5 Step Plan to Become a Better Translator

Learning a language is a lifelong endeavor. Even those with certification are constantly try to push the boundaries of their knowledge. Although most professional translators are already aware of useful techniques to improve their skills, there are many others who, being new to the profession, can be helped to speed their acquisition of their target language. These five techniques are for them.

Step 1: Expand Your Comfort Zone

Expand Your Comfort Zone

Progress screeches to a halt when you translate the same things and topics. A way to progress is to constantly seek manageable discomfort. For instance, if you are a crime fiction translator, you can try new genres. Sometimes we receive new insights in our field by treading the unknown tracks.

Step 2: Consistency is the Key to Success

Consistency is the Key to Success

Everyone knows how awesome Michael Phelps is. Few are aware that he practiced everyday for six years before his stunning performance at Rio in 2016. The lesson to learn is straightforward. You can be the Phelps of your field if you maintain consistency over a long period.

Step 3: Update Your Vocabulary Everyday

Languages are not mathematical sets with one-to-one correspondences. According to Oxford Dictionary editor, dictionary is updated 4 times in a year and around 1000 words are added every year.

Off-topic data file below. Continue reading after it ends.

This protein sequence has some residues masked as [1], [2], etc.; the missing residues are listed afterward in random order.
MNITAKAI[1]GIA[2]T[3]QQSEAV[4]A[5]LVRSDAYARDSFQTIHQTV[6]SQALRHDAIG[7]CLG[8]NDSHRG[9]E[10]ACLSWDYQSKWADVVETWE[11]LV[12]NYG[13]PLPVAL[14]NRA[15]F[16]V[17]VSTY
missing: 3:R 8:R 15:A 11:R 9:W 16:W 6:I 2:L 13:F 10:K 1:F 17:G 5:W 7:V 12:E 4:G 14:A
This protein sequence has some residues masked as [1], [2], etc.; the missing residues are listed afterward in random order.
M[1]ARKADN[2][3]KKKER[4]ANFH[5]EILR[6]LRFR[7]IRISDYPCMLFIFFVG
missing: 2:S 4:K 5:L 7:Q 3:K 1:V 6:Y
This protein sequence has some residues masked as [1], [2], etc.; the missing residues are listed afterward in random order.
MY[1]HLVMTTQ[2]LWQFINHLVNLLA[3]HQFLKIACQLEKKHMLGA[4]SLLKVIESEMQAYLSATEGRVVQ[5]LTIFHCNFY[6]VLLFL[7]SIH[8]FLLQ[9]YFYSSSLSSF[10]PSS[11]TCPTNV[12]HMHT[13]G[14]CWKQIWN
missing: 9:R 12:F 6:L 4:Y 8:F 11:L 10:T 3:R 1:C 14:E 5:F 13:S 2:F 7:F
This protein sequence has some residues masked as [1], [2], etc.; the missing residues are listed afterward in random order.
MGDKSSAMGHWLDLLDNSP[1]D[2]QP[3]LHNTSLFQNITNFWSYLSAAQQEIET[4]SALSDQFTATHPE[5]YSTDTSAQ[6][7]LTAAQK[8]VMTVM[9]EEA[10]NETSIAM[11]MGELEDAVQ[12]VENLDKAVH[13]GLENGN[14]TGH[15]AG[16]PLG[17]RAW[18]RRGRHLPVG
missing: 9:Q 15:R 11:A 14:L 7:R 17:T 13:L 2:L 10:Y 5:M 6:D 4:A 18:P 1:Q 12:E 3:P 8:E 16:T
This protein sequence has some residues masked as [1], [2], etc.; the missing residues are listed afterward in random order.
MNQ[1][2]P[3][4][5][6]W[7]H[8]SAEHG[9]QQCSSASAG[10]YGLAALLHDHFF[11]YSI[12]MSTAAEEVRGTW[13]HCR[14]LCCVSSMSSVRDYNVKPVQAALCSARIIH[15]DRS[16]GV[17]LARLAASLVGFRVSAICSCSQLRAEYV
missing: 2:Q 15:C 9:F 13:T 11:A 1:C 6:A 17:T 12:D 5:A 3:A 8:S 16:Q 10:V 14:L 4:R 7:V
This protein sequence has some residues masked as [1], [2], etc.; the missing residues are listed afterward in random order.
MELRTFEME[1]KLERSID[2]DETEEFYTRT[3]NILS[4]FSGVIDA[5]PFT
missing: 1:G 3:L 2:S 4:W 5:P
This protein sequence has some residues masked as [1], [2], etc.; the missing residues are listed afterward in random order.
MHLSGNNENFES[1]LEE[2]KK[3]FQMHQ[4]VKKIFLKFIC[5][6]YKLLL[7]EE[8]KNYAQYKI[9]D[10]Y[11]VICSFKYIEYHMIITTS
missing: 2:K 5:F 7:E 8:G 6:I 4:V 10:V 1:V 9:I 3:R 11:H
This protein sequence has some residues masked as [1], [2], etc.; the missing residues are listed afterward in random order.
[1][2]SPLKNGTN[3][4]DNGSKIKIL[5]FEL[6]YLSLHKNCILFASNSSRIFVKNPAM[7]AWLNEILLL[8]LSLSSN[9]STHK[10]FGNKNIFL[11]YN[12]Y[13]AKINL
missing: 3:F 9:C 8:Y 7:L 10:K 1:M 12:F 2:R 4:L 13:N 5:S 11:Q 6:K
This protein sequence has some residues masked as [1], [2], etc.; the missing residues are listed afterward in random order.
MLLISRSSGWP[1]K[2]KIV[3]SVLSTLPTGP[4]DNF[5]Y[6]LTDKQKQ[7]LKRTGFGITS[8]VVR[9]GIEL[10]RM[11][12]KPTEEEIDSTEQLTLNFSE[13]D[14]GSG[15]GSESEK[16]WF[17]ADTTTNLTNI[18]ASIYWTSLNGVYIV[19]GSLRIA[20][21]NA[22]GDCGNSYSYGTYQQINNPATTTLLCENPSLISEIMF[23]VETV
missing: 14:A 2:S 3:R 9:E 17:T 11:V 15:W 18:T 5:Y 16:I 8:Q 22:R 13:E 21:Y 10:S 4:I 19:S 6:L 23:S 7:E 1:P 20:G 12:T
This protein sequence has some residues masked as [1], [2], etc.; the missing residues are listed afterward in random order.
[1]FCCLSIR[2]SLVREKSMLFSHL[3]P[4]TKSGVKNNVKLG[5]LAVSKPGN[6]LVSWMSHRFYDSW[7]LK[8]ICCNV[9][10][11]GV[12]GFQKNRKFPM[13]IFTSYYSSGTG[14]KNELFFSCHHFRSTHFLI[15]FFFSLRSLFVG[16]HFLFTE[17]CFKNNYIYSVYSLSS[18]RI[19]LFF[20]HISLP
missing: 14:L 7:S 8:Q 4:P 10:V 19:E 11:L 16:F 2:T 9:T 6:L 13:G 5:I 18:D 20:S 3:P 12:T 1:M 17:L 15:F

Update Your Vocabulary Everyday

Words have meanings which can be inferred through context. A way to improve your grasp of word usage and increase your active and passive vocabulary is to learn new words everyday in both of your languages. According to professor Stephen Krashen, “extensive reading is a useful technique to expand your vocabulary”.

Step 4: Read about different domains

The German language has a very useful word – fachidiot (pronounced fa:kh-idiot). A fachidiot is a person who is an expert in their field but knows little about the outer world. The closest English equivalent is “nerd.” You should never be a fachidiot. Strive to learn skills that have little to do with translation. Learn law, programming, writing, culture, history, science, or anything that interests you. Language experts with solid domain skills are always in high demand.

Step 5: Be Humble

Languages change and evolve. It is natural to not know everything. There are more than a million words in English. Do not consider yourself stupid if you have never heard or used 950,000 of them. Learn a little everyday and over time your grasp of both of your languages will improve.

We hope that these techniques will help you improve your translation game. We could not make it exhaustive. If you know a technique that will be helpful to new translators, feel free to share.

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